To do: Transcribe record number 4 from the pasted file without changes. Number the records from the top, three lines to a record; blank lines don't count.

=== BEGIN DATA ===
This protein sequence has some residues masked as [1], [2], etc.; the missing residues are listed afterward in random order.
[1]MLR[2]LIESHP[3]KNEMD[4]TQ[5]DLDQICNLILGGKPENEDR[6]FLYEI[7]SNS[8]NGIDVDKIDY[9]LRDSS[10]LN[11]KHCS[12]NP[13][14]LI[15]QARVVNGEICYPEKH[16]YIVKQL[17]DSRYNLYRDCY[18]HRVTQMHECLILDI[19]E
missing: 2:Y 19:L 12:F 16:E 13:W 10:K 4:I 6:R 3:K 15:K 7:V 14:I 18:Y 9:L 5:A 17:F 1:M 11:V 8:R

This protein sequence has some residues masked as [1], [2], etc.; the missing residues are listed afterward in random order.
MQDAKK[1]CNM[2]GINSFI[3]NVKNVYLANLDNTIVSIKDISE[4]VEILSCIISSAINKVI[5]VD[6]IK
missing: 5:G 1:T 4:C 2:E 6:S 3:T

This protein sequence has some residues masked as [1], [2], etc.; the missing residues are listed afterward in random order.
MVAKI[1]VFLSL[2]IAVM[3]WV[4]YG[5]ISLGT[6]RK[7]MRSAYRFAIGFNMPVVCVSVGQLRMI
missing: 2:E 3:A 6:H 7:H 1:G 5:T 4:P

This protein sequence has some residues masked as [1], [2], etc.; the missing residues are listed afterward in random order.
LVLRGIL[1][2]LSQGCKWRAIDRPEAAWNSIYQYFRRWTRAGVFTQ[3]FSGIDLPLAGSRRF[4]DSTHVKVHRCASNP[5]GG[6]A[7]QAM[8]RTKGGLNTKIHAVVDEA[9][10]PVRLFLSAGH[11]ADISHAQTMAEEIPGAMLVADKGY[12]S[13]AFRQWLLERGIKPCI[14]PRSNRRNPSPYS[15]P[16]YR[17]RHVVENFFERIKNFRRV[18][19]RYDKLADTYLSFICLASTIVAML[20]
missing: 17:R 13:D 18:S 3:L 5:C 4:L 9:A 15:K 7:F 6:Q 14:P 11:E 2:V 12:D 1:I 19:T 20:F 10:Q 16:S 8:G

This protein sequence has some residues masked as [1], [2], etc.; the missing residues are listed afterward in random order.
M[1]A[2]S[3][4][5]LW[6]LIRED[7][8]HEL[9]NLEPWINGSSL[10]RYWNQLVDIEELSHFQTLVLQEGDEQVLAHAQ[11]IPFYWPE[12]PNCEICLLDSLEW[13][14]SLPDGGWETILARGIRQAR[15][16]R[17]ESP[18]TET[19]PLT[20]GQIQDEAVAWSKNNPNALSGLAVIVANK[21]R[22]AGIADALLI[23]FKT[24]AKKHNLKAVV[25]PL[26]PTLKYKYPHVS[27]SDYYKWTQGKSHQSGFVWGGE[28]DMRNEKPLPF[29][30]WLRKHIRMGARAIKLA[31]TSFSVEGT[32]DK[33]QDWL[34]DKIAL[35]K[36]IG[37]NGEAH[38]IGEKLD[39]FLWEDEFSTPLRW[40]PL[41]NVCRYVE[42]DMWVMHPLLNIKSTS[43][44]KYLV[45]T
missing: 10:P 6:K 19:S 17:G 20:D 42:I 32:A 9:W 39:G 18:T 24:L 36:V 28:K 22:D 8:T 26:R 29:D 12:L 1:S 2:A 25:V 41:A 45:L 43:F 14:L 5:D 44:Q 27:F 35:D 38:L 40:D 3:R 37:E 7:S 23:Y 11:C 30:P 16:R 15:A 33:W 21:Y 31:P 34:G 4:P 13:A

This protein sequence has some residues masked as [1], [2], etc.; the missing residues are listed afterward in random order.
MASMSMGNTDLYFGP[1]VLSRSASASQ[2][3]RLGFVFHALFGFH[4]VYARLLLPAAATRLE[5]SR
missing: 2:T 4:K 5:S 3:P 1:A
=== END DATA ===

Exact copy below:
This protein sequence has some residues masked as [1], [2], etc.; the missing residues are listed afterward in random order.
LVLRGIL[1][2]LSQGCKWRAIDRPEAAWNSIYQYFRRWTRAGVFTQ[3]FSGIDLPLAGSRRF[4]DSTHVKVHRCASNP[5]GG[6]A[7]QAM[8]RTKGGLNTKIHAVVDEA[9][10]PVRLFLSAGH[11]ADISHAQTMAEEIPGAMLVADKGY[12]S[13]AFRQWLLERGIKPCI[14]PRSNRRNPSPYS[15]P[16]YR[17]RHVVENFFERIKNFRRV[18][19]RYDKLADTYLSFICLASTIVAML[20]
missing: 17:R 13:D 18:S 3:L 5:C 4:L 9:A 15:K 7:F 6:Q 14:P 11:E 2:V 12:D 1:I 19:T 20:F 10:Q 16:S 8:G